R for Journalists
Tools for using and learning R, mostly for computational and data journalists, but everyone's welcome!
Curated by M. Edward (Ed) Borasky
Quandl is the easiest way to find data on the internet. It offers millions of free and open financial, economic, and social datasets, aggregated from hundreds of top sources, in a user friendly format, including options for embeddable charts and data transformations.
In this interactive tutorial you will learn how to effortlessly pull any of Quandl's data into R for quick and easy analysis!
In this course you are introduced to the discipline of statistics as a science of understanding and analyzing data. You will learn how to effectively make use of data in the face of uncertainty: how to collect data, how to analyze data, and how to use data to make inferences and conclusions about real world phenomena.
The course was originally developed as a complement to the similarly-titled Coursera course, and based on the material covered in the open-source book OpenIntro Statistics (Second Edition). So if you prefer to go through the material at your own pace and speed, the latter will be a perfect source for supplementary material.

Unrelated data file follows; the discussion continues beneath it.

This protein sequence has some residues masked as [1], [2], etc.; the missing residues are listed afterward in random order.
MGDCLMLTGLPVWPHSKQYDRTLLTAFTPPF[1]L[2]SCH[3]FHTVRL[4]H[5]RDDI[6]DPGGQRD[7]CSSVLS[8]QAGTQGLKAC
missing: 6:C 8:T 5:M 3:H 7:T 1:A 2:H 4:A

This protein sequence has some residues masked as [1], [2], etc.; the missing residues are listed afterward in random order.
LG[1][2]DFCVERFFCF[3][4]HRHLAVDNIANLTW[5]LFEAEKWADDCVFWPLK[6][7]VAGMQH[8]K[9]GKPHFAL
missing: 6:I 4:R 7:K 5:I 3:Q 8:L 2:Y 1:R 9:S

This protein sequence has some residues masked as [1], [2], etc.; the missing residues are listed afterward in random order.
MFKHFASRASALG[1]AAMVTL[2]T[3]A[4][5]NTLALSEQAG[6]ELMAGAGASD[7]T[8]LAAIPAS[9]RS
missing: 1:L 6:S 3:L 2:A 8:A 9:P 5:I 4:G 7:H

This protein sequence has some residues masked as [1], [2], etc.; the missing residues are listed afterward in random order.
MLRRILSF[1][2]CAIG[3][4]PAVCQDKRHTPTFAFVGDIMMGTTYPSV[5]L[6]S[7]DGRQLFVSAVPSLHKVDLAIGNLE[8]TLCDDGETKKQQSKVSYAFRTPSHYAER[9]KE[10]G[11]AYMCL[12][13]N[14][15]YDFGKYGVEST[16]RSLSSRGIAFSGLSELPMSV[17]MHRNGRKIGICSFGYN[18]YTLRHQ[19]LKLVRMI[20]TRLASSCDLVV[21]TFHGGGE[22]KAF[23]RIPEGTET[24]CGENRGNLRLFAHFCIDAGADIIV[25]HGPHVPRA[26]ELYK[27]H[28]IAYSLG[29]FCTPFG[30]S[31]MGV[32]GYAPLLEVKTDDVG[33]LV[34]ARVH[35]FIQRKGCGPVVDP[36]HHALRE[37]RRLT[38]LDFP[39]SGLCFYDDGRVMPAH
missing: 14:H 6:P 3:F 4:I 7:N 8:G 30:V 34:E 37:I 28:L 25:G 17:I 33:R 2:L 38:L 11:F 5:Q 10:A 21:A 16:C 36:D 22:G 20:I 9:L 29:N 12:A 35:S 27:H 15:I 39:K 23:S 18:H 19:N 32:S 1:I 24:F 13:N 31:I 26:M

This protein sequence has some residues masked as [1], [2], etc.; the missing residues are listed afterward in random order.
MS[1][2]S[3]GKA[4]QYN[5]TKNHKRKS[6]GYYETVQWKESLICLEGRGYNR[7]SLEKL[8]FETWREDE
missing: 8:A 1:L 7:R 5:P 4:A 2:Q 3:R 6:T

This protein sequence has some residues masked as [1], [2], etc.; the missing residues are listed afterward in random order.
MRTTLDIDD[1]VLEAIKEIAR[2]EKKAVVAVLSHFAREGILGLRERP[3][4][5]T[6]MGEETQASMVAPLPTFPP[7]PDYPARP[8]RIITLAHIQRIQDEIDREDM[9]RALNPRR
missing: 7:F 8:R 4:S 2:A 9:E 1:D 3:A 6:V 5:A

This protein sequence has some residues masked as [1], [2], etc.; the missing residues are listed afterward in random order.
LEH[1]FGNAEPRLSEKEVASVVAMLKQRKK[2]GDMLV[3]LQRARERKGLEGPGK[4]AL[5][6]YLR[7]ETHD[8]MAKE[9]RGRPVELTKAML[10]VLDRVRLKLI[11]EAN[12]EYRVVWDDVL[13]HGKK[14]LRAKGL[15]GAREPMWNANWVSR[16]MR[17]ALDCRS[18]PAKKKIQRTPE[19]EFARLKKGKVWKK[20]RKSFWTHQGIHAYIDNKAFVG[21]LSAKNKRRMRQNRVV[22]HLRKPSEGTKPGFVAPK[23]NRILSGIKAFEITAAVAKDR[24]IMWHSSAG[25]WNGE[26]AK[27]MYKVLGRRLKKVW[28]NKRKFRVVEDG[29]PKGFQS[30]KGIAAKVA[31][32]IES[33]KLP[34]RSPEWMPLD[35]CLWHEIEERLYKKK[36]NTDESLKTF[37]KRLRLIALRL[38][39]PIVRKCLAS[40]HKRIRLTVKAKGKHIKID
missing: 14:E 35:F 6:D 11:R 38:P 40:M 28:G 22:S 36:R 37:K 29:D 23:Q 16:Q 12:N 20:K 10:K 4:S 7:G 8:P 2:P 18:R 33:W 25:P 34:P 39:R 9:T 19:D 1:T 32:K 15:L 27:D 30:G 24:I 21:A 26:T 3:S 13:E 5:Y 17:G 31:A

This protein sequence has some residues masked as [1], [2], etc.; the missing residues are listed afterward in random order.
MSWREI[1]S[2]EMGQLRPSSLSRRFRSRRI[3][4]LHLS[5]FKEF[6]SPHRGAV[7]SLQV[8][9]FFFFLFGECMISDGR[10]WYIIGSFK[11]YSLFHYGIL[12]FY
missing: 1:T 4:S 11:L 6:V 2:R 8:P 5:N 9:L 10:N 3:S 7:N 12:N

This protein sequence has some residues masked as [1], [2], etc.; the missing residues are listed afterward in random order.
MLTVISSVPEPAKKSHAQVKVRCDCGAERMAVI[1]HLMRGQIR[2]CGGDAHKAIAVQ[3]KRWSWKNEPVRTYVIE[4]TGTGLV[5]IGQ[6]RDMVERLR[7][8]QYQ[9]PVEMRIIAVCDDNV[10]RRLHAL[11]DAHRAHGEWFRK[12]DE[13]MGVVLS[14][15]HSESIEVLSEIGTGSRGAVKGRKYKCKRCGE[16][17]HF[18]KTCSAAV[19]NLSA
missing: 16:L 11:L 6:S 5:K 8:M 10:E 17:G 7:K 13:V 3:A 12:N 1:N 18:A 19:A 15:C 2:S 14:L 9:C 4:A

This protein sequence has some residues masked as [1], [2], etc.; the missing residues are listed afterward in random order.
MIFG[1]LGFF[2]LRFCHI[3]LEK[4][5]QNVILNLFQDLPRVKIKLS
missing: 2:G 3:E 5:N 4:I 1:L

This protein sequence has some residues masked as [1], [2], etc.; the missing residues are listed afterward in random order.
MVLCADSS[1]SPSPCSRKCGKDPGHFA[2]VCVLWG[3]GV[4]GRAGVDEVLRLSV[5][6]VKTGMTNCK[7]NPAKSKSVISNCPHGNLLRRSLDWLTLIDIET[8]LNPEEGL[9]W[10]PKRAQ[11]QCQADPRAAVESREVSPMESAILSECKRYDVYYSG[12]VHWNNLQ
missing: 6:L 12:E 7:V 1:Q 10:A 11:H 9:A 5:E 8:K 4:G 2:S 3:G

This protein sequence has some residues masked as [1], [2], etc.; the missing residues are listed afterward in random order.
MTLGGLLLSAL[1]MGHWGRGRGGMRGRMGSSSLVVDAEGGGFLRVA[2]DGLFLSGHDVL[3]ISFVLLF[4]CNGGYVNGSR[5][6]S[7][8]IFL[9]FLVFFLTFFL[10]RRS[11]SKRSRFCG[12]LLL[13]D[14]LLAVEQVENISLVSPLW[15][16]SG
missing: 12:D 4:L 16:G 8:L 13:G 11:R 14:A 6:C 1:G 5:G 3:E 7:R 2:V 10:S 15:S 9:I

No formal background is required for this course, but some basic mathematical skills will come in handy. A genuine interest in data analysis is a plus!
With over 2 million users worldwide R is rapidly becoming the leading programming language in statistics and data science. Every year, the number of R users grows with over 40%, and an increasing number of organizations start to use it in their day-to-day activities.
In this introduction to R, you will master the basics of this beautiful open source language. We'll take you on trips to Las Vegas and galaxies far far away. Basic topics such as factors, lists and data frames will be covered. After finishing this introductory R course, you'll master some very valuable R skills and are ready to undertake your first very own data analysis.
This course is aimed at people who'd like to start using R for their study assignments, research projects or professional endeavors. No previous experience in programming languages or data science is required.
Hadley Wickham (perhaps you’ve heard of his work) presented a 2 hour workshop on dplyr at this year’s useR! conference at UCLA. This tutorial was definitely a highlight of the week-long conference for me, and working on this tutorial video has also made me very appreciative of how versatile the dplyr package can be. It clearly is the chef’s knife of data science tools. Hadley’s presentation was just under 2 hours long, and the edited footage where we omitted breaks gives us 90 minutes of wisdom